New FCC decisions could radically change your TV and Internet experience
The spotlight has stayed focused on the Federal Communications Commission since the net neutrality debate began making bigger waves in 2014. FCC Chairman Tom Wheeler has heard arguments from consumers, telecoms, tech companies and political allies alike, and the Commission looks to be coming to a decision in February. This vote, along with other recent proposals made by the FCC, stands to change the way consumers nationwide access the Internet and pay for cable. As the industry and its customers wade into uncharted territory, it makes sense for consumers to understand how the FCC’s latest moves will impact their selection of cable providers or put cheaper, faster Internet connections at their disposal. The rise of new technology has fundamentally changed the way that Americans can consume media, and it’s up to the FCC to decide how to best regulate these new opportunities.
Recent proposal opens the door for Internet TV
A December proposal supported by Wheeler may give traditional cable companies and over-the-top giant Netflix a long list of new competitors. The proposal would amend a regulation and afford Internet TV companies the same access to media content producers (networks like ABC, HBO, or The Discovery Channel) as traditional cable companies, according to CNET. This would give startup Internet companies free reign to form their own content packages, market them to customers and sell them to any household with a sufficient Internet connection to stream content. TV lovers will have the chance to try out Internet TV with channels like Sony Vue and Dish’s Sling TV on the way in early 2015.
If consumers decide to stream all of their entertainment over their Internet connection, however, they’ll need a fast enough Internet connection to stream with high video quality. In fact, regulators from D.C. predict that the FCC proposal to open the door to Internet TV companies will drive customer demand for faster Internet speeds, said The Washington Post. This trend is especially likely among families, as households planning to cut the cord would need sufficient connection speeds to support multiple devices streaming content at the same time.
FCC redefines “broadband” for the benefit of consumers
Perhaps a means of supplementing the Internet TV provision or merely a reaction to the consumer’s growing need for faster Internet speeds, the FCC has recently announced that it is redefining its definition of broadband. In an announcement released on Jan. 7, Wheeler noted that the move comes in response to the failure of the telecoms to expand their service to a sufficient percentage of the population. He also argued that old definitions of broadband no longer properly represent the speeds necessary to take full advantage of the many resources that the Internet has to offer, according to Ars Technica.
This proposal would bump up the minimum speeds defined by the FCC for broadband as 25 Mbps downstream and 3 Mbps upstream, from 4 Mbps and 1 Mbps respectively. For frame of reference, CNN pointed out that 25 Mbps is the minimum speed suggested by Netflix to successfully stream content in 4K ultra-high definition and fast enough to download an HD film in about 10 minutes. The resource also noted that the average Internet connection for broadband customers came out to just under 12 Mbps. It’s evident that the new FCC proposal offers a big upgrade over the speeds that most Americans access, but none of these speeds are guaranteed to consumers. However, the rule change will impact how the FCC evaluates the promises that Internet Service Providers make to their customers.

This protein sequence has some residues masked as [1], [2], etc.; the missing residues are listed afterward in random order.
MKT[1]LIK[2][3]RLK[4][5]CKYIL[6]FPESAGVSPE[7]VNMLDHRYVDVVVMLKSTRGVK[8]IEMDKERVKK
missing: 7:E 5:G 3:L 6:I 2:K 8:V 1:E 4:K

Wheeler seems to lean toward net neutrality
The long-awaited net neutrality decision may be just over the horizon. Wired reported that the Federal Communications Commission will be making its vote on Feb. 26. In interviews stretching back to April 2014, Chairman Wheeler has expressed resistance toward the idea of Internet connections being organized into tiered lanes based on cost. He has, however, expressed that in some instances there seems to be logical opportunities to use connection prioritization to the benefit of the consumer – the February proposal will likely contain exceptions to allow different tiers of Internet speeds in certain instances.
One underreported consequence of potential passing of net neutrality, particularly if Internet connections are treated like Title II utilities, is the potential for new players in the telecom game to take advantage of existing infrastructure. For example, Motley Fool predicted that Google could wire its gigabit fiber network over phone lines under the new proposal, a change that would allow Google to fast forward its expansion plans and potentially upset traditional Internet providers. The true fallout of these proposals won’t be known until later in 2015, but the landscape of the Internet will surely look different by the end of the year.